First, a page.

Making a Safety Plan
A safety plan is a tool to help you prepare for a crisis and how you and your children will get to safety.
Safety plans help you:
- Think about what to do ahead of time.
- Prepare for how you will handle a dangerous situation.
- Protect you and your children from violence.
Read through this publication and think carefully about your answers. It may not be safe to keep this booklet in your home. You may want to ask a trusted family member, friend, Victim Services worker, or PEI Family Violence Prevention Services staff member to keep it for you.
What is family violence?
Family violence is any violence or abuse by one family member against another family member. Family violence includes violence:
- By one partner against the other,
- By a parent against a child,
- By a child against a parent,
- Between siblings, or
- Involving grandparents.
You could experience violence from someone you are dating whom you do not live with.
In a violent relationship, there is a cycle of violence. A violent period follows a calm period. Violence usually increases over time. Even if you do not want to leave the relationship, it is important to create a safety plan for you and your children.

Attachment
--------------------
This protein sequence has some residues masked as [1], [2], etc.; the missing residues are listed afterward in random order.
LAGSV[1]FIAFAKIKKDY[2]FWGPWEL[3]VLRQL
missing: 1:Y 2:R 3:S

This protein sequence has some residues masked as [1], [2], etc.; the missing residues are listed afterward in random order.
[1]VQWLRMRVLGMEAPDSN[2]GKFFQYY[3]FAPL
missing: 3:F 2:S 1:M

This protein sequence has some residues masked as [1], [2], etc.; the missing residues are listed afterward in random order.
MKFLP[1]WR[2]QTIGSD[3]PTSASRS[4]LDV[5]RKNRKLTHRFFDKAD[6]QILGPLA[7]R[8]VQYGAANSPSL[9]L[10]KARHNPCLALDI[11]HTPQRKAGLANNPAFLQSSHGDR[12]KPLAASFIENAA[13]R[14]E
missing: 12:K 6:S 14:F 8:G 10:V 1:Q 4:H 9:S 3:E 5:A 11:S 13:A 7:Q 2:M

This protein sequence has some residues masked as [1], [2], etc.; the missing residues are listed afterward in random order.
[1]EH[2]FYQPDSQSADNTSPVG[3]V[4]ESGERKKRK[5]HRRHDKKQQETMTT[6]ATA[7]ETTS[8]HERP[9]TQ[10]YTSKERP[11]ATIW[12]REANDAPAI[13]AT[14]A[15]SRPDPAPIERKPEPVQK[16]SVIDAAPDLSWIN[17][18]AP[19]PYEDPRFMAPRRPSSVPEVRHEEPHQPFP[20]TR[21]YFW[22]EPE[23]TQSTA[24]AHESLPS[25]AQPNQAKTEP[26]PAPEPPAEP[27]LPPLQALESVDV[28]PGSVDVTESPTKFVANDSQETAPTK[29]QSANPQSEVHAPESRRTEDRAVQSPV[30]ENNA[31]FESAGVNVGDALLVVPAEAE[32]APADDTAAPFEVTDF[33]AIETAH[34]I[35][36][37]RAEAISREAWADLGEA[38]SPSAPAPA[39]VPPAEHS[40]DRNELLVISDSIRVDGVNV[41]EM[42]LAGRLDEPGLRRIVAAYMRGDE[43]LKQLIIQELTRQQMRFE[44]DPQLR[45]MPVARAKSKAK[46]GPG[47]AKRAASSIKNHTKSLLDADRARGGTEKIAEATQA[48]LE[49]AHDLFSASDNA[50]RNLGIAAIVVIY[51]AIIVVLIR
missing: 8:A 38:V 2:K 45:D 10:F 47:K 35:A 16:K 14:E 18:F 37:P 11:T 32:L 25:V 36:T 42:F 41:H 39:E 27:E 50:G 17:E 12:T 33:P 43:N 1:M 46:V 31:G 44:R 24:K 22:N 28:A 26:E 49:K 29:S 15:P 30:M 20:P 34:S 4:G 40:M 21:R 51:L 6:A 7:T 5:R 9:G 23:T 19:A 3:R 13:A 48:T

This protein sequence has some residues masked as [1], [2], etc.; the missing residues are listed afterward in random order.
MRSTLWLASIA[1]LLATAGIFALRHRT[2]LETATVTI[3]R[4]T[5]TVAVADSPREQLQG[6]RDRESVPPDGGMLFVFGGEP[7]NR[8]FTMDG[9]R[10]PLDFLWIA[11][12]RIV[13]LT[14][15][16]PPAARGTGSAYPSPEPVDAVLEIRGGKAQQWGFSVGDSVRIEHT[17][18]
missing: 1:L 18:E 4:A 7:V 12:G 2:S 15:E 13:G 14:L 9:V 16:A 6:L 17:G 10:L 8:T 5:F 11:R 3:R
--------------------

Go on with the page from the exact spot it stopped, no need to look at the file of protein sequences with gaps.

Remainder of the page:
For more information on family violence, see our publication Family Violence and the Law.
What are court orders?
One of the most dangerous times for a victim of family violence can be after they leave. You might want to get a court order to have legal protections from the court. A court order is a document from the court that states a judge’s decisions and rules that must be followed.
There are different court orders that can protect you. To get a court order, you might need the help of a lawyer, police, or Victim Services. These orders include:
- Emergency Protection Orders (EPO)
- Victim Assistance Orders (VAO)
- Restraining Orders
- Peace Bonds
- Probation Orders